3. The lobby, while part of it is popular and noticeable, is not unified behind the idea. High-end designers have been backing the idea from the start, but clothing and shoe makers dug in their heels early and later came on board nominally (they prefer reducing import tariffs).
4. A version of the fashion copyright bill was first introduced in the House in 2006, just as the housing bubble was going pop. With Washington focused on the financial crisis, terrorism, and unemployment, and with a growing public furor over economic inequality, the deck has been stacked against distributing rents to high-end designers.
5. Increased party polarization over the past decade has made it difficult to establish winning coalitions for bills like these. A few days ago I asked Chris Sprigman (co-author of “The Piracy Paradox”) about this. He said, “That’s generally true, but hasn’t been true of copyright. Copyright has mostly been bipartisan.” While he and Kal Raustiala predicted after the recent election that the GOP could potentially take a more reluctant stance on copyright: “then as if on cue, the whole Republican Study Committee fracas over the “anti-copyright” report erupted.” Chris elaborates here.
In sum: It’s conceivable the bill could just hang around long enough and a political opportunity will emerge. Yet having barely made it out of committee, and with no floor vote in either chamber, the proposal hasn’t been put to a serious political test. So it could just be too politically risky. Everyone buys clothes and shoes, and they presumably like that they’re spending less and less on apparel. Plus, through their regular shopping experiences, they can also see vividly that knockoffs are the reason they have inexpensive options. Do elected officials really want to test those waters? It’s difficult to see a winning coalition forming against the potential backlash that fashion copyright would generate.
More on these issues from MR:
Alex covered the rapid cameo of the Republican Study Committee’s “radical but sensible position paper on copyright.”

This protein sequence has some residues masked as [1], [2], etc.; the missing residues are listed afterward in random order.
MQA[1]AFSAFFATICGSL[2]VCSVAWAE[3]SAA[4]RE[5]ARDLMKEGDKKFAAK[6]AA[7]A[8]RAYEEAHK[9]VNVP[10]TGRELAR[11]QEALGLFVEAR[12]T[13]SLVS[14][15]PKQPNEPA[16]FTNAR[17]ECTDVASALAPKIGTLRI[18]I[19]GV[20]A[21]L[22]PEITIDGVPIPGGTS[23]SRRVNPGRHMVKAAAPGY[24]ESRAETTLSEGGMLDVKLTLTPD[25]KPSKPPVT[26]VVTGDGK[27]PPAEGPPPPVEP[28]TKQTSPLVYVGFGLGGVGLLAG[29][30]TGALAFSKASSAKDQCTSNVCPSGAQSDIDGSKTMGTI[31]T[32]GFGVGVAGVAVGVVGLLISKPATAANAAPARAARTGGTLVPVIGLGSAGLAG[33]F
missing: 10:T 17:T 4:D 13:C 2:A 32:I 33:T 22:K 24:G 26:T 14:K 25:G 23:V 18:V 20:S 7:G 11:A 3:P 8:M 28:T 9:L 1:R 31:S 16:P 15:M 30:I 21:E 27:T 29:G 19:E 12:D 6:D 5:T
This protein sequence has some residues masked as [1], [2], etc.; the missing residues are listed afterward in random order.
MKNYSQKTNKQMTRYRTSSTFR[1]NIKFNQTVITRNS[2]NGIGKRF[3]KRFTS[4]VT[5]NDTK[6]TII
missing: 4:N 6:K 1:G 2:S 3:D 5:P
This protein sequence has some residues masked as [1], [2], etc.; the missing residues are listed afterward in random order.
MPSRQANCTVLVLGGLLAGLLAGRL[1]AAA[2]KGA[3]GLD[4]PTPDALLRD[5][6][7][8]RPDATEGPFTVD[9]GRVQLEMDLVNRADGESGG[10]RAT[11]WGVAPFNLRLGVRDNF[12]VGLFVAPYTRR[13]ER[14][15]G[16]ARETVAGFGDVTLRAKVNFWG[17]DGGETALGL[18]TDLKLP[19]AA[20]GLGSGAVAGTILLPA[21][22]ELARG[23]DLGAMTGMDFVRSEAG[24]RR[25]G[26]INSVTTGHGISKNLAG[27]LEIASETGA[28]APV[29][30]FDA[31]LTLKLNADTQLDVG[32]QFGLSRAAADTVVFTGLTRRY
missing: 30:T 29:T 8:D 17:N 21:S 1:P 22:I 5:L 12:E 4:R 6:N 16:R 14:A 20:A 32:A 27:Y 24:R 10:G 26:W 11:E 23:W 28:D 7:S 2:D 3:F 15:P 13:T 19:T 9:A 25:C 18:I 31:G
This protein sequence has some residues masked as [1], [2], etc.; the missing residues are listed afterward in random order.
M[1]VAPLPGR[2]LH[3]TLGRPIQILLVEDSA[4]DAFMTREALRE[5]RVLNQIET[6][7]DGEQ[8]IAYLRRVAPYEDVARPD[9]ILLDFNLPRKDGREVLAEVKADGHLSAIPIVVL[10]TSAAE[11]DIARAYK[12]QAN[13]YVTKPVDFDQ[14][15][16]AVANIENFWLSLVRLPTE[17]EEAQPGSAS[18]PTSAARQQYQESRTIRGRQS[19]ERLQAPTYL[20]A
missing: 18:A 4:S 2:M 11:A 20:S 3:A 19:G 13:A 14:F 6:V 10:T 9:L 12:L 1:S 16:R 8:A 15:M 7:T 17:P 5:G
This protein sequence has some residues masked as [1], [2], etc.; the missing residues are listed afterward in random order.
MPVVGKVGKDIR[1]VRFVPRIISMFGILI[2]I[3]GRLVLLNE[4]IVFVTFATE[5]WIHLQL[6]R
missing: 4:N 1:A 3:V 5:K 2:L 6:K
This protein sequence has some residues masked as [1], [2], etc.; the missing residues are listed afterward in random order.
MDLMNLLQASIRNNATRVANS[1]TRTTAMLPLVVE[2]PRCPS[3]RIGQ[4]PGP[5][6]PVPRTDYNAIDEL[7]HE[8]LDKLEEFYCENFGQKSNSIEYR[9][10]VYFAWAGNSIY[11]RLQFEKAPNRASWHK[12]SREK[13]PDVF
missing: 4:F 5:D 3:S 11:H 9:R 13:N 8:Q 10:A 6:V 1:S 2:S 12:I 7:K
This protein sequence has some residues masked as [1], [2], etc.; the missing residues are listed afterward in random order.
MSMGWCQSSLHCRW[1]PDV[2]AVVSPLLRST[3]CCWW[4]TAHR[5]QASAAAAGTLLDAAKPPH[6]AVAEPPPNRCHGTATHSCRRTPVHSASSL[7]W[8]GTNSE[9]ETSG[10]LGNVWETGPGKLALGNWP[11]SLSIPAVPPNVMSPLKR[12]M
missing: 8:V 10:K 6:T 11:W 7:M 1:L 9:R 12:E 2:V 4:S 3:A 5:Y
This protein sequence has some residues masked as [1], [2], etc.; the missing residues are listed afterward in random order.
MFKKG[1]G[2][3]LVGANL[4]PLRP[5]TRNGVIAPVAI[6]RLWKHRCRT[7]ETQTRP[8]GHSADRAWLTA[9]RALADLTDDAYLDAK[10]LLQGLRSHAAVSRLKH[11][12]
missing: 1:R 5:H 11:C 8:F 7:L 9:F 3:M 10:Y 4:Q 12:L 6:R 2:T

Tyler covered “The Piracy Paradox” in his February 2006 entry, “How does the fashion industry work without copyright?” See also his: “Can we do without digital rights management?” and why the economics of food recipes resists copyright (“Food relies so much on execution…”); and why the French prioritize copyright.
Chris MacDonald asks me:
Should we expect stagnation, or continued improvement, in the action film genre? The new Bond flick, Skyfall, is getting rave reviews, with some calling it the best Bond film ever. Hyperbole aside, it is indeed very good. Should we expect the next Bond film to be less good (regression to the mean) or is this one of the fields — like baseball management — where mechanisms exist to facilitate further improvement on a fairly reliable basis?
I was less crazy about Skyfall (“M, pull out your cell phone and call for aid!”) but that’s neither here nor there.
As for the stagnation issue, there are two main developments. The first is a resurrection of sorts, namely 3-D, which is a very real gain, but in my view it is a significant plus for fewer than ten movies, most notably Avatar.
CGI is a gain for some movies (e.g, Troy, Life of Pi, Lord of the Rings), though it often makes action scenes less visceral and more distant.
The main drawback for Hollywood action movies has been globalization, which leads to too many explosions and not enough subtle dialogue and characterization. The other main drawback has been high marketing costs, which encourages tent pole franchises with prior name recognition with a core audience. That often means too much clunky plot exposition, too many comic book characters, too great a need to heed the wishes of the hard core audience base, and too few surprises about the characters. There is one very good Spiderman movie but overall I call this trend a negative.
Still, there has been major progress in action movies, at least if we are willing to accept a particular semantic switch. I much prefer Goldfinger to the newer Bond movies, but I also don’t think of it as an action movie. It doesn’t have much action, although I don’t think people at the time felt that way. By my possibly distorted standards, the Bond movies start being action movies only with Diamonds are Forever.
King Solomon’s Mines is a very good movie, under-watched these days, as is Thief of Baghdad. Nonetheless prior to the 1970s I think of the action genre as virtually non-existent. I was stunned when I first (1981) saw the opening scene of Raiders of the Lost Ark, though these days it isn’t especially impressive, just well-executed.
One possibility is that each generation thinks it is the first to have had action movies.